Type II IFN plays important roles in the stimulation of antigen presentation by macrophages, in activating the cellular Th1 responses upon infection by intracellular pathogens, and in regulating B cell functions A very important consequence of the activation of macrophages and neutrophils by IFN is the enhancement of microbial killing processes, mainly mediated by induction of the NADPH-dependent phagocyte oxidase system or respiratory burst release of ROS , stimulation of NO production, and upregulation of lysosomal enzymes , This defense mechanism, however, is also damaging for infected tissues and has been shown to enhance the pathogenesis during IAV infections 41 , Chemokines are small chemotactic cytokines that play important roles in driving many components of inflammation, the most important of which is leukocyte migration.
Chemokine receptors in the cell surface are transmembrane G protein-coupled receptors GPCRs , and their activation leads to the transduction of intracellular signaling pathways that promote migration toward the chemokine source. Other functions mediated by chemokines include regulation of cell viability, proliferation, differentiation, and migration The chemokine system is very promiscuous in providing flexibility and specificity in the trafficking of immune cells, and a specific chemokine may act on several leukocyte populations to coordinate the recruitment of cells with related functions.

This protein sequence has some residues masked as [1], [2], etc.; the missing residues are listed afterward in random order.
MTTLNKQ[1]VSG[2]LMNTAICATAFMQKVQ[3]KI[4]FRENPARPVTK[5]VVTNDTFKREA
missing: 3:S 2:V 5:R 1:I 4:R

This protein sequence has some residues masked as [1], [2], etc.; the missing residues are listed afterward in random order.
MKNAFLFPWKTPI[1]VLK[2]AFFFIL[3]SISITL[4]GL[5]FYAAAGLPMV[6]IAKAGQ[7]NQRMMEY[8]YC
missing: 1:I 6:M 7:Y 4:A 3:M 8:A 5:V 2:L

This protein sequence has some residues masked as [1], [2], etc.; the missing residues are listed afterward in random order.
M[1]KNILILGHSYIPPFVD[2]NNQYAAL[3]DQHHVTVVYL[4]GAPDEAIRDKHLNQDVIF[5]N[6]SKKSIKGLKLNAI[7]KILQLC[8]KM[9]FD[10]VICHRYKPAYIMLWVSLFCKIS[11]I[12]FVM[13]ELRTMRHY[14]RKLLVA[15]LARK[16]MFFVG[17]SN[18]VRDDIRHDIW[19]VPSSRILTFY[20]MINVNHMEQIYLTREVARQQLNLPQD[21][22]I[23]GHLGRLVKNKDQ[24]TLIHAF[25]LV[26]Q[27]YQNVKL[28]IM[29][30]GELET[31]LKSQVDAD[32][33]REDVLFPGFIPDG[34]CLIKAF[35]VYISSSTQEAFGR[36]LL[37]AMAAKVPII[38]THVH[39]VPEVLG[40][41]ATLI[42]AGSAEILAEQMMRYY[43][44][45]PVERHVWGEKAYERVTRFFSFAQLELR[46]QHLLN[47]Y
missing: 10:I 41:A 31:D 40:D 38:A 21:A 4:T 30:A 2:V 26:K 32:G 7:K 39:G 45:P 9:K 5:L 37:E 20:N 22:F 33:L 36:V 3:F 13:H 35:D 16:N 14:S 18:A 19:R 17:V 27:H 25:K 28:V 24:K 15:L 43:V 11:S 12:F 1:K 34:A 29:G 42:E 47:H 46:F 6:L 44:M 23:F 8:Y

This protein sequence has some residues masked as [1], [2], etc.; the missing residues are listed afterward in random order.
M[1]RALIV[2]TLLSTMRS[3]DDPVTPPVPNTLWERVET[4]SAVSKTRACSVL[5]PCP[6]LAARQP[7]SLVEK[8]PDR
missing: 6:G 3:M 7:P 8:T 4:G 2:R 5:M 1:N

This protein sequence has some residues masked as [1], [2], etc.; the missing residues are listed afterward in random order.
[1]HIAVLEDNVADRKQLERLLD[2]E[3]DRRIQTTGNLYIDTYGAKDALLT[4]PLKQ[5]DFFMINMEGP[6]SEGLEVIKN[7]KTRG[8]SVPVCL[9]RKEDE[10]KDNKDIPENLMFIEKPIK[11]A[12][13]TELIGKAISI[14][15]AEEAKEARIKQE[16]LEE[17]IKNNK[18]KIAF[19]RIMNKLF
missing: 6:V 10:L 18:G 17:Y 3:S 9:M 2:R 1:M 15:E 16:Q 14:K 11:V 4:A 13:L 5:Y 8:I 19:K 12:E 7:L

In particular, it has been shown to induce the migration and recruitment of T cells, DCs, macrophages, monocytes, eosinophils, NK cells, mast cells, and basophils — Also, it induces the proliferation and activation of certain NK cells. Interestingly, RANTES is a co-receptor for HIV and for this reason, there is a field of intensive research to develop pharmacological inhibitors of this receptor with the ultimate goal of producing a therapeutic agent , High levels of RANTES have also been associated with extensive inflammation of the lung in cases of avian influenza and other viral infections.
Several cell types release IP10, including T lymphocytes, neutrophils, monocytes, DCs, endothelial and epithelial cells, and fibroblasts. As a consequence of this interaction, signal transduction leads to chemotaxis toward inflamed or infected areas, apoptosis, and proliferation or cell growth inhibition IP10 is known to contribute to the pathogenesis of several infectious diseases and of many autoimmune diseases, such as type 1 diabetes, RA, psoriatic arthritis, or SLE Experiments in mice have shown that the lack of IP10 or its receptor reduces the severity of ARDS during influenza virus infection, suggesting the potential of this signaling pathway as a therapeutic target for ARDS treatment This chemokine is mainly produced by macrophages, epithelial cells, and endothelial cells Interestingly, monocytes and macrophages produce low amounts of IL8 during influenza virus infection , while epithelial cells produce high levels of IL8 in vitro Several transcription factors activated upon viral recognition have been shown to bind IL8 promoter and stimulate IL8 production.